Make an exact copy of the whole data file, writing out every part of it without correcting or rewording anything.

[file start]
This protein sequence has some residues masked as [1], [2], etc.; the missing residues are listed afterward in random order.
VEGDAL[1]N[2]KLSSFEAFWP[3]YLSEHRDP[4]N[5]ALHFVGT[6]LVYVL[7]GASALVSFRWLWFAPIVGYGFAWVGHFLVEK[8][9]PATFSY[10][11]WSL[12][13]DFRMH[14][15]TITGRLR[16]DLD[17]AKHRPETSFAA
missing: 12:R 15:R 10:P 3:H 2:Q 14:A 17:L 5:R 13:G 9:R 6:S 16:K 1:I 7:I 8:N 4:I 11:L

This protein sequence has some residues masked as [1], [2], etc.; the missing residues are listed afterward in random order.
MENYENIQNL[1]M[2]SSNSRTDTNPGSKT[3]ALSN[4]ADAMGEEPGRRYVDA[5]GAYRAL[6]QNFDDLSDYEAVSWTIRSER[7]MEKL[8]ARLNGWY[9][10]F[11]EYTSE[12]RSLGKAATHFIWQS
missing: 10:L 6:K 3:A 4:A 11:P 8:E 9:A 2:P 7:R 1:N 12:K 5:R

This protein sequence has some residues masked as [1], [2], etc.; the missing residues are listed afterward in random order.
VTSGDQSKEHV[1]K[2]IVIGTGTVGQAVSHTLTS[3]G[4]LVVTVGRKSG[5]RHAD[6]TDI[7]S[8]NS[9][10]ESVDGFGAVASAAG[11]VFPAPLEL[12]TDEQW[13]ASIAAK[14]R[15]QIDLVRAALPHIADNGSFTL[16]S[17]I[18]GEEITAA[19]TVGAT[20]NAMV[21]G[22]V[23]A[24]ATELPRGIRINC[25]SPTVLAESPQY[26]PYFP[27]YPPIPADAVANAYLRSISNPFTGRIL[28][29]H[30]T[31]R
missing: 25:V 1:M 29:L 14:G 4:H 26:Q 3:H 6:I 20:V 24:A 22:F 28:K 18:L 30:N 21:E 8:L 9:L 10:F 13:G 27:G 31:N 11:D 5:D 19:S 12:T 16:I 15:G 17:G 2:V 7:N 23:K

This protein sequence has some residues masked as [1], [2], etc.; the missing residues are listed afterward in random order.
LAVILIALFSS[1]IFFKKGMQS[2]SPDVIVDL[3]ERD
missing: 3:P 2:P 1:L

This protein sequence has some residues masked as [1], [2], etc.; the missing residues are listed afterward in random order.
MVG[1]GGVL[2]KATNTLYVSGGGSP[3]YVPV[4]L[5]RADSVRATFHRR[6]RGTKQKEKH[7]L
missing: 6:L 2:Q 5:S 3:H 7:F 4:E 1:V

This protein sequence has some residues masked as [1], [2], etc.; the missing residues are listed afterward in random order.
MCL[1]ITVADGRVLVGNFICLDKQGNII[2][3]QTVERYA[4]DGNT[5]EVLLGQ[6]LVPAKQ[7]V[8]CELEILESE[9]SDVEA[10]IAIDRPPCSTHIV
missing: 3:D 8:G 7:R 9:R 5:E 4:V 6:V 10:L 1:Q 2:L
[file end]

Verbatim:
This protein sequence has some residues masked as [1], [2], etc.; the missing residues are listed afterward in random order.
VEGDAL[1]N[2]KLSSFEAFWP[3]YLSEHRDP[4]N[5]ALHFVGT[6]LVYVL[7]GASALVSFRWLWFAPIVGYGFAWVGHFLVEK[8][9]PATFSY[10][11]WSL[12][13]DFRMH[14][15]TITGRLR[16]DLD[17]AKHRPETSFAA
missing: 12:R 15:R 10:P 3:H 2:Q 14:A 17:L 5:R 13:G 9:R 6:S 16:K 1:I 7:I 8:N 4:I 11:L

This protein sequence has some residues masked as [1], [2], etc.; the missing residues are listed afterward in random order.
MENYENIQNL[1]M[2]SSNSRTDTNPGSKT[3]ALSN[4]ADAMGEEPGRRYVDA[5]GAYRAL[6]QNFDDLSDYEAVSWTIRSER[7]MEKL[8]ARLNGWY[9][10]F[11]EYTSE[12]RSLGKAATHFIWQS
missing: 10:L 6:K 3:A 4:A 11:P 8:E 9:A 2:P 7:R 1:N 12:K 5:R

This protein sequence has some residues masked as [1], [2], etc.; the missing residues are listed afterward in random order.
VTSGDQSKEHV[1]K[2]IVIGTGTVGQAVSHTLTS[3]G[4]LVVTVGRKSG[5]RHAD[6]TDI[7]S[8]NS[9][10]ESVDGFGAVASAAG[11]VFPAPLEL[12]TDEQW[13]ASIAAK[14]R[15]QIDLVRAALPHIADNGSFTL[16]S[17]I[18]GEEITAA[19]TVGAT[20]NAMV[21]G[22]V[23]A[24]ATELPRGIRINC[25]SPTVLAESPQY[26]PYFP[27]YPPIPADAVANAYLRSISNPFTGRIL[28][29]H[30]T[31]R
missing: 25:V 1:M 29:L 14:G 4:H 26:Q 3:H 6:I 20:V 24:A 22:F 28:K 18:L 30:N 21:E 8:L 9:L 10:F 13:G 27:G 31:N 11:D 5:D 19:S 12:T 16:I 15:G 17:G 2:V 7:N 23:K

This protein sequence has some residues masked as [1], [2], etc.; the missing residues are listed afterward in random order.
LAVILIALFSS[1]IFFKKGMQS[2]SPDVIVDL[3]ERD
missing: 3:P 2:P 1:L

This protein sequence has some residues masked as [1], [2], etc.; the missing residues are listed afterward in random order.
MVG[1]GGVL[2]KATNTLYVSGGGSP[3]YVPV[4]L[5]RADSVRATFHRR[6]RGTKQKEKH[7]L
missing: 6:L 2:Q 5:S 3:H 7:F 4:E 1:V

This protein sequence has some residues masked as [1], [2], etc.; the missing residues are listed afterward in random order.
MCL[1]ITVADGRVLVGNFICLDKQGNII[2][3]QTVERYA[4]DGNT[5]EVLLGQ[6]LVPAKQ[7]V[8]CELEILESE[9]SDVEA[10]IAIDRPPCSTHIV
missing: 3:D 8:G 7:R 9:R 5:E 4:V 6:V 10:L 1:Q 2:L